On July 10th, the House Armed Services Committee held their latest in a series of hearings focused on acquisition reform.
Frank Kendall, the DOD Undersecretary for Acquisition, Technology, and Logistics, testified at the hearing, along with Stephanie Barna, Deputy General Council for the Operations and Personnel Practice Group.
The hearing began with opening remarks from Chairman Buck McKeon, who acknowledged that Congress bears part of the blame for a slowing pace of improvement for acquisition reform. More importantly, McKeon noted that this hearing heralded the first opportunity to discuss these issues with DOD officials, in order to better understand the DOD’s productivity efforts in the area of acquisitions. “A key theme that has emerged from previous hearings is that you cannot effect the acquisition system if you don’t effect the people,” he said. “We hear it referred to as a need for cultural change. Professionalism of the workforce or personal accountability.”
In his opening remarks, Undersecretary Kendall supported McKeon’s observations about the slowed rate of improvement for acquisitions. Many of the things tried have had little impact and resulted in little statistical change. From this Kendall drew three conclusions. First, fixing acquisition is not a simple process. Second, it may be time to consider the possibility that perhaps “we have not been patient enough or sufficiently tenacious with acquisition policies.” Finally, he offered the possibility that the DOD has been focusing too much on the wrong things. “We have been too focused on organizational structures,” said Kendall. Barna echoed this sentiment in her opening statement, emphasizing that “defense acquisition is a human endeavor.”
The Question of Accountability
Accountability was a primary sticking point for many of the questioning committee members. Rep. Smith addressed this problem in his opening remarks, laying most of the blame for lack of accountability on the “layers of personnel” within the DOD. Smith rightly observed that, invariably, every additional program manager or coordinator added to a project will have an individual set of requirements, obligations, and instructions. With every step, the question of accountability gets murkier. “There are so many people that have a say in it, that at the end of the day, nobody’s responsible. How can we empower the workforce, and then hold them accountable?” he asked.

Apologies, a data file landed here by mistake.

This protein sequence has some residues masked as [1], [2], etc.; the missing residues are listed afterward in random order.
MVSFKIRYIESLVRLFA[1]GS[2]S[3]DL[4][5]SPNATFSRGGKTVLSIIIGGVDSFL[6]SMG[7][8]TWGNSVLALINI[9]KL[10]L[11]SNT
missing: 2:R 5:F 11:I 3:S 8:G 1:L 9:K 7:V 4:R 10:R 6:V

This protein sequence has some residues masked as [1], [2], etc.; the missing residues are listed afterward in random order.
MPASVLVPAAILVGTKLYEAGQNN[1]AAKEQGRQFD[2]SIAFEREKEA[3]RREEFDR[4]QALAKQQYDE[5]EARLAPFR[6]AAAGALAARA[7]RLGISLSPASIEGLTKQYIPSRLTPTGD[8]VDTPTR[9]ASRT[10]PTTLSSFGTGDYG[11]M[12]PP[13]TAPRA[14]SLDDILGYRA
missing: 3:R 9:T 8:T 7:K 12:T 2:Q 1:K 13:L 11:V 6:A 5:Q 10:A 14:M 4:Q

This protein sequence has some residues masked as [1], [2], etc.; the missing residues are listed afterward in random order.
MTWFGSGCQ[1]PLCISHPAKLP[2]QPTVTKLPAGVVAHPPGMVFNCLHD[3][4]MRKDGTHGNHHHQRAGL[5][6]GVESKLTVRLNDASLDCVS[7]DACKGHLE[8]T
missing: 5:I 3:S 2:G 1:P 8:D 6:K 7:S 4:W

Rep. Speier addressed the accountability issue as well, in terms of resolving excessive spare-parts cost within the DOD. “I’m deeply troubled by the fact that 25 years ago, we were complaining about 600-dollar toilet seats, and the truth of the matter is, we’re still dealing with those same issues today.” Citing the recent Inspector General report on Bell Helicopter’s exorbitant pricing, Rep. Speier declared in her questioning that the DOD paid 8500 dollars per spare part unit from Bell Helicopter when it should have only cost 409. She then asked Undersecretary Kendall what the DOD plans to do about these excess costs in the acquisition process moving forward.
“This is an ongoing and difficult problem to address,” responded Kendall, going on to categorize the problem as one of capacity. The DOD buys hundreds of thousands of various spare parts per year, making oversight extremely difficult. There aren’t systems in place, or a sufficient work force, to properly investigate price claims. He acknowledged the need to hold these suppliers accountable, and told Rep. Speier that audits are necessary to determine how widespread and systemic the problem is.
Efficiency, Time Management, and the Better Buying Power Initiatives
In the world of defense acquisitions, the question of efficiency is of course of paramount importance. How can we ensure that the process by which we acquire new technologies and equipment is as streamlined as possible? This question was addressed by several members of the committee, including Rep. Smith, who asked Undersecretary Kendall, “How can we make quicker decisions?” In his response, Kendall conceded the complexity of the DOD acquisitions system, but reaffirmed the importance of regulations, stating that he believed the DOD has “the right overall approach.”